Several solutions have been proposed to rein in the Fed. The most difficult option, to eliminate the Federal Reserve system entirely, would require a careful execution to avoid economic collapse from such a radical change. Yet such an approach has ardent supporters, most notably the “End the Fed” grassroots campaign.
Opening up the Fed to audits would allow the oversight that is so sorely lacking. A current piece of legislation proposed by Congressman Ron Paul (R-TX) to subject the Fed to an audit is now in committee, already having gained 49 co-sponsors, both Democrat and Republican. The Federal Reserve Transparency Act (H.R.1207) aims to regain the congressional oversight of our monetary system as provided in Article I, Section 8 of the U.S. Constitution. While the act would not fully make the Federal Reserve system constitutional, the increased monetary oversight and review of the Fed’s relationship to the U.S. Treasury make the act an excellent interim measure to limit reckless and secretive actions by the Fed. If your representative has not yet expressed his or her support for the bill, please urge him or her to do so, as I have.
Another option to circumvent the Fed’s influence is to repeal the laws authorizing the use of Federal Reserve notes as legal tender. Congress is not authorized by the Constitution to declare which forms of currency are legal tender and states are limited to gold and silver as forms of legal tender per Article I, Section 10. The Framers knew the dangers of paper money without a commodity backing and therefore left it up to the free market to determine the value of coinage. Many foreign coins were in circulation prior to the establishment of the first U.S. mint in 1792 and continued to circulate even after. Now U.S. Code does not permit foreign gold or silver coins to be used in transactions in the United States and private mints are sometimes shut down in the name of counterfeiting, even when they are producing coinage not resembling official government currency.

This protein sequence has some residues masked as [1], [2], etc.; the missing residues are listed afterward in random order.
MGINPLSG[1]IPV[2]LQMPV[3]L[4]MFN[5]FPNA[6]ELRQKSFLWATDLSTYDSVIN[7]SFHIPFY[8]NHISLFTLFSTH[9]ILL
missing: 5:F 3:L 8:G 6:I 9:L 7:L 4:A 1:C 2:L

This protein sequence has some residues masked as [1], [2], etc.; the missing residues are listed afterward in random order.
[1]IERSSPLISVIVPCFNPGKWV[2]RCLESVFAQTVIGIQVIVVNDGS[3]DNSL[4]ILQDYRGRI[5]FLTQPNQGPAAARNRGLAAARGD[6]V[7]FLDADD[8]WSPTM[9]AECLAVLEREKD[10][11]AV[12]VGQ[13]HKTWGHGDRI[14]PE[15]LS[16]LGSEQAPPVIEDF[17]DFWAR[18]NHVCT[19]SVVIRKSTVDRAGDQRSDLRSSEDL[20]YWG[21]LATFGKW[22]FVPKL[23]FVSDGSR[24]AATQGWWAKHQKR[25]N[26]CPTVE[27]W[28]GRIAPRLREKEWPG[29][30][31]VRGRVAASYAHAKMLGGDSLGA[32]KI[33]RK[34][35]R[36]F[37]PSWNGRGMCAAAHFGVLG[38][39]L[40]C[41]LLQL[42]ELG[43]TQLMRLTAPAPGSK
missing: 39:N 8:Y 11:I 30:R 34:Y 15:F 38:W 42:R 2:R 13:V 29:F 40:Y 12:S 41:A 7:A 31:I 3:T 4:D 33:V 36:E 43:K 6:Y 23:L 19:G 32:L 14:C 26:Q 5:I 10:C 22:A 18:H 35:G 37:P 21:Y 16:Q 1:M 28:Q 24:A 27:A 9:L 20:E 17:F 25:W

Hard money or competing currencies do not necessarily need official recognition to be accepted by merchants. In addition to gold and silver coins, the U.S. government also issued gold and silver certificates at one time. These paper notes were redeemable for gold or silver, making hard money more convenient. Until 1935, commercial banks were able to issue their own banknotes as promises of payment in gold or silver. Merchants were free to accept them as payment or not based on the currency’s stability as a store of value. Ending the Fed’s monopoly on dictating the value of currency and its quantity would essentially eliminate the system’s authority.
We must look to history to determine the best monetary system to follow. Fiat paper currencies inevitably collapse eventually due to abuse by their creators. The Federal Reserve system continues to abuse its position as the source of currency, and unless significant steps are taken to make it accountable, the dollar will eventually become worthless. The blow to the world economy would cause makes keeping a watchful eye on this secretive powerhouse a pressing issue for our age. Pay close attention to the Fed’s actions and let your representatives know your opinions. It may not be too late to harness or slay this monster.
Colin McKim is an environmental management and protection junior and a Mustang Daily political columnist.